We're anti-wind farm, not anti-wind power

TIM Gant (Letters, April 23) implied that to be against one wind farm proposal is to be against wind power generation entirely. While there is certainly some criticism of wind power generation, not least because we still need oil, coal or gas-fired power

TIM Gant (Letters, April 23) implied that to be against one wind farm proposal is to be against wind power generation entirely.

While there is certainly some criticism of wind power generation, not least because we still need oil, coal or gas-fired power stations for times when the wind does not blow, most wind farm protest groups we have encountered are very much in favour of wind energy - but, crucially, only if turbines are built in the right locations.

Just because generation of electricity by wind power offers benefits, that surely does not mean that every piece of open land is right for wind turbines - perhaps particularly not in East Anglia, which has the lowest wind resource of any UK region.

Our protest group, the Cotton Farm Action Group, is opposing proposals for a wind power station at Graveley as the proposed eight gigantic turbines are too close to too many villages - hundreds of homes are within 2km and some as close as 600m. We can find no comparable wind power station in the UK that is so close to so many homes.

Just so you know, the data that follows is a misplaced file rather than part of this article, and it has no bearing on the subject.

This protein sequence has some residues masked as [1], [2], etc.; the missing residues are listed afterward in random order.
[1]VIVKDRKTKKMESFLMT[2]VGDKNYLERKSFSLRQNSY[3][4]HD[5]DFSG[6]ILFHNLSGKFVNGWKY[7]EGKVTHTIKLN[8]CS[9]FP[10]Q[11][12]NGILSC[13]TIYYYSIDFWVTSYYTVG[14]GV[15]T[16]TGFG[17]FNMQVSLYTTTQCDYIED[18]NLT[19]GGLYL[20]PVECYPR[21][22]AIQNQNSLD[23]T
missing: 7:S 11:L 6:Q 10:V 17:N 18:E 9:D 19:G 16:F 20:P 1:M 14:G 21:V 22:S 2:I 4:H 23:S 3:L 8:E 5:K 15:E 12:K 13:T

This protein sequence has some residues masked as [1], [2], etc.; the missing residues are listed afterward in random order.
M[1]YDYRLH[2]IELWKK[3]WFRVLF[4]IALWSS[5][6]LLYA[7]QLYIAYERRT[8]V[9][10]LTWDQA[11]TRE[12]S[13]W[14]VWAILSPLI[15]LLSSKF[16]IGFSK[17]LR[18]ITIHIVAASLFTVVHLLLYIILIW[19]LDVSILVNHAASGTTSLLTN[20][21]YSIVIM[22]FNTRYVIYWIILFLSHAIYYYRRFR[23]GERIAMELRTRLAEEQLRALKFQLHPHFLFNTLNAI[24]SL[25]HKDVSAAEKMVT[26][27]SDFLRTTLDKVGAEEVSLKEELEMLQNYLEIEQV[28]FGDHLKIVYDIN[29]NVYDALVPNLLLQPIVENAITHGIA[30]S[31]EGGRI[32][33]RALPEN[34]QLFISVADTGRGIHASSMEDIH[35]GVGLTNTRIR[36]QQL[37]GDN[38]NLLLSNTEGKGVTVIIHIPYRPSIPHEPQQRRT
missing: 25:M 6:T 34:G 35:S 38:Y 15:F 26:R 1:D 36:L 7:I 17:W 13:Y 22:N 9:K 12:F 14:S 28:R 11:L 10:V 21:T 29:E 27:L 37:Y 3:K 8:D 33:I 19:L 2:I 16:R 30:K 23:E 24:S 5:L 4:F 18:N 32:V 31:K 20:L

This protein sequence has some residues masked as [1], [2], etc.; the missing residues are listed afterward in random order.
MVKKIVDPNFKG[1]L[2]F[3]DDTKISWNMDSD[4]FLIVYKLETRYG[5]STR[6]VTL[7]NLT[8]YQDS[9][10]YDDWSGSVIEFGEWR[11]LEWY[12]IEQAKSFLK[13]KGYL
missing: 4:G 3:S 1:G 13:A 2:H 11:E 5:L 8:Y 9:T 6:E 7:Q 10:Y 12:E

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Planning guidance from the Scottish Parliament recommends that wind power stations should be at least 1.5km from settlements. Local residents in the Cotton Farm area could be facing noise pollution, shadow flicker and other negative impacts on their health and environment if the proposal goes ahead. The visual impact of such large machines will also affect a much wider area and far more people.

It is easy, of course, to live in Grafham, as Mr Gant does, where there are no proposals for a wind farm and care little for what happens to the lives of residents in other areas who may have to live with these colossal machines.

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Mr Gant also states that wind turbines are not bird-shredders, but even the wind power developers themselves have admitted that both wild birds and bats are killed by turbines. If Mr Gant would like to find out more about the reality of living with wind turbines, then we would invite him to take a look at www.stopthewindfarm.org.uk

BEV GRAY

Chairman

Cotton Farm Action Group

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